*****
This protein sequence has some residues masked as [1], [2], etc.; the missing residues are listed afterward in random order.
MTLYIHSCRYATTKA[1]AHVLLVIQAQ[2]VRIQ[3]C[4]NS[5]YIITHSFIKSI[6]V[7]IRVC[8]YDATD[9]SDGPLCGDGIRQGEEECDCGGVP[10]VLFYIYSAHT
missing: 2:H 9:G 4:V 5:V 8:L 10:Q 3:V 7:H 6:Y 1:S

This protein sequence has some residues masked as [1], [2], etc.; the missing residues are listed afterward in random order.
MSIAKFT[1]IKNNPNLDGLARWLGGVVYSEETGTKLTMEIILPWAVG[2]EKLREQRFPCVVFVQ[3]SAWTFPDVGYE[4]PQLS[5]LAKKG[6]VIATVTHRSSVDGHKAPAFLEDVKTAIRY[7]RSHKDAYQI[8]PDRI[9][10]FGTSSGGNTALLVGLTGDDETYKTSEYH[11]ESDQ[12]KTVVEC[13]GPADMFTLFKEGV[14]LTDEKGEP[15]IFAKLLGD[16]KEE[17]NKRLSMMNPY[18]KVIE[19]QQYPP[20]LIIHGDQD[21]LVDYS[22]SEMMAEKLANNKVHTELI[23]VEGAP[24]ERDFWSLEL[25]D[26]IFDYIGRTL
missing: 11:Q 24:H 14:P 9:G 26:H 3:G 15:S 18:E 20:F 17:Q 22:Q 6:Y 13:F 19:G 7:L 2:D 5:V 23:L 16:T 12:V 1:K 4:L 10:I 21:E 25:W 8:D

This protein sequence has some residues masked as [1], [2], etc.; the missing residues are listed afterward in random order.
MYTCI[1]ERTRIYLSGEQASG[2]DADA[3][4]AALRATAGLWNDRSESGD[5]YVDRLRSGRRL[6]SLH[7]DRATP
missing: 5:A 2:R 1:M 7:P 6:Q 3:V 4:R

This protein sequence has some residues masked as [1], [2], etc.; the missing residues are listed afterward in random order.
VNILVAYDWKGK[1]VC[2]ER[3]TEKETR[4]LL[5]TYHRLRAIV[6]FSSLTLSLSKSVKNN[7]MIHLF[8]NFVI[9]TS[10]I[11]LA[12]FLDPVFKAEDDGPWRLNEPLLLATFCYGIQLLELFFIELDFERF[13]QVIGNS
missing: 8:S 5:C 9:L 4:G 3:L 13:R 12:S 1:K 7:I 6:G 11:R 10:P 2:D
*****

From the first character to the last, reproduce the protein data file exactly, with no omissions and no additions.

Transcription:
This protein sequence has some residues masked as [1], [2], etc.; the missing residues are listed afterward in random order.
MTLYIHSCRYATTKA[1]AHVLLVIQAQ[2]VRIQ[3]C[4]NS[5]YIITHSFIKSI[6]V[7]IRVC[8]YDATD[9]SDGPLCGDGIRQGEEECDCGGVP[10]VLFYIYSAHT
missing: 2:H 9:G 4:V 5:V 8:L 10:Q 3:V 7:H 6:Y 1:S

This protein sequence has some residues masked as [1], [2], etc.; the missing residues are listed afterward in random order.
MSIAKFT[1]IKNNPNLDGLARWLGGVVYSEETGTKLTMEIILPWAVG[2]EKLREQRFPCVVFVQ[3]SAWTFPDVGYE[4]PQLS[5]LAKKG[6]VIATVTHRSSVDGHKAPAFLEDVKTAIRY[7]RSHKDAYQI[8]PDRI[9][10]FGTSSGGNTALLVGLTGDDETYKTSEYH[11]ESDQ[12]KTVVEC[13]GPADMFTLFKEGV[14]LTDEKGEP[15]IFAKLLGD[16]KEE[17]NKRLSMMNPY[18]KVIE[19]QQYPP[20]LIIHGDQD[21]LVDYS[22]SEMMAEKLANNKVHTELI[23]VEGAP[24]ERDFWSLEL[25]D[26]IFDYIGRTL
missing: 11:Q 24:H 14:P 9:G 26:H 3:G 15:S 18:E 20:F 17:Q 22:Q 6:Y 13:F 19:G 7:L 2:D 5:V 23:L 16:T 12:V 1:K 4:L 10:I 21:E 25:W 8:D

This protein sequence has some residues masked as [1], [2], etc.; the missing residues are listed afterward in random order.
MYTCI[1]ERTRIYLSGEQASG[2]DADA[3][4]AALRATAGLWNDRSESGD[5]YVDRLRSGRRL[6]SLH[7]DRATP
missing: 5:A 2:R 1:M 7:P 6:Q 3:V 4:R

This protein sequence has some residues masked as [1], [2], etc.; the missing residues are listed afterward in random order.
VNILVAYDWKGK[1]VC[2]ER[3]TEKETR[4]LL[5]TYHRLRAIV[6]FSSLTLSLSKSVKNN[7]MIHLF[8]NFVI[9]TS[10]I[11]LA[12]FLDPVFKAEDDGPWRLNEPLLLATFCYGIQLLELFFIELDFERF[13]QVIGNS
missing: 8:S 5:C 9:L 4:G 3:L 13:R 12:S 1:K 7:I 6:G 11:R 10:P 2:D